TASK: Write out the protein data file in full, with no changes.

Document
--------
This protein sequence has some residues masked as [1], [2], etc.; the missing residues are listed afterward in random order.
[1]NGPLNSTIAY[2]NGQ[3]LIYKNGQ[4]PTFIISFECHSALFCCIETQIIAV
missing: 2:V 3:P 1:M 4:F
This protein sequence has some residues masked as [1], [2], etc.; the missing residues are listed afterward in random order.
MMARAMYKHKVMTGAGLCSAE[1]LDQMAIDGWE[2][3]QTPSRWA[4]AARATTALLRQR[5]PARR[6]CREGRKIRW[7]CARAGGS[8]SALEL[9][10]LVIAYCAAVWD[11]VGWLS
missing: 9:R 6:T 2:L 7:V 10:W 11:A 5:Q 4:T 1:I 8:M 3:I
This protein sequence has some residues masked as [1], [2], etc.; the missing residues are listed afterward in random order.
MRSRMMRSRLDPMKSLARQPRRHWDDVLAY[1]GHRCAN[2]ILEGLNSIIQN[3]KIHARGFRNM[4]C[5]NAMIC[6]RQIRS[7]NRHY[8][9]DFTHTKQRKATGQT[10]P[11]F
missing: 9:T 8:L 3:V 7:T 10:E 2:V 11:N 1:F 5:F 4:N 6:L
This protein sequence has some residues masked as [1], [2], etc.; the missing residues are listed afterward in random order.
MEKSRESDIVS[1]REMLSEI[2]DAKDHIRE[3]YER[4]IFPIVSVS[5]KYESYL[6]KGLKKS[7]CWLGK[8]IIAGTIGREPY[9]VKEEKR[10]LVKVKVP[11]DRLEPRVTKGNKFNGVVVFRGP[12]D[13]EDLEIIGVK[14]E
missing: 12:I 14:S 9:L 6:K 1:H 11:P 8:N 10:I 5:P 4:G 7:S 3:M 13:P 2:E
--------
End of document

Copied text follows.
This protein sequence has some residues masked as [1], [2], etc.; the missing residues are listed afterward in random order.
[1]NGPLNSTIAY[2]NGQ[3]LIYKNGQ[4]PTFIISFECHSALFCCIETQIIAV
missing: 2:V 3:P 1:M 4:F
This protein sequence has some residues masked as [1], [2], etc.; the missing residues are listed afterward in random order.
MMARAMYKHKVMTGAGLCSAE[1]LDQMAIDGWE[2][3]QTPSRWA[4]AARATTALLRQR[5]PARR[6]CREGRKIRW[7]CARAGGS[8]SALEL[9][10]LVIAYCAAVWD[11]VGWLS
missing: 9:R 6:T 2:L 7:V 10:W 11:A 5:Q 4:T 1:I 8:M 3:I
This protein sequence has some residues masked as [1], [2], etc.; the missing residues are listed afterward in random order.
MRSRMMRSRLDPMKSLARQPRRHWDDVLAY[1]GHRCAN[2]ILEGLNSIIQN[3]KIHARGFRNM[4]C[5]NAMIC[6]RQIRS[7]NRHY[8][9]DFTHTKQRKATGQT[10]P[11]F
missing: 9:T 8:L 3:V 7:T 10:E 2:V 11:N 1:F 5:F 4:N 6:L
This protein sequence has some residues masked as [1], [2], etc.; the missing residues are listed afterward in random order.
MEKSRESDIVS[1]REMLSEI[2]DAKDHIRE[3]YER[4]IFPIVSVS[5]KYESYL[6]KGLKKS[7]CWLGK[8]IIAGTIGREPY[9]VKEEKR[10]LVKVKVP[11]DRLEPRVTKGNKFNGVVVFRGP[12]D[13]EDLEIIGVK[14]E
missing: 12:I 14:S 9:L 6:K 1:H 11:P 8:N 10:I 5:P 4:G 7:S 3:M 13:P 2:E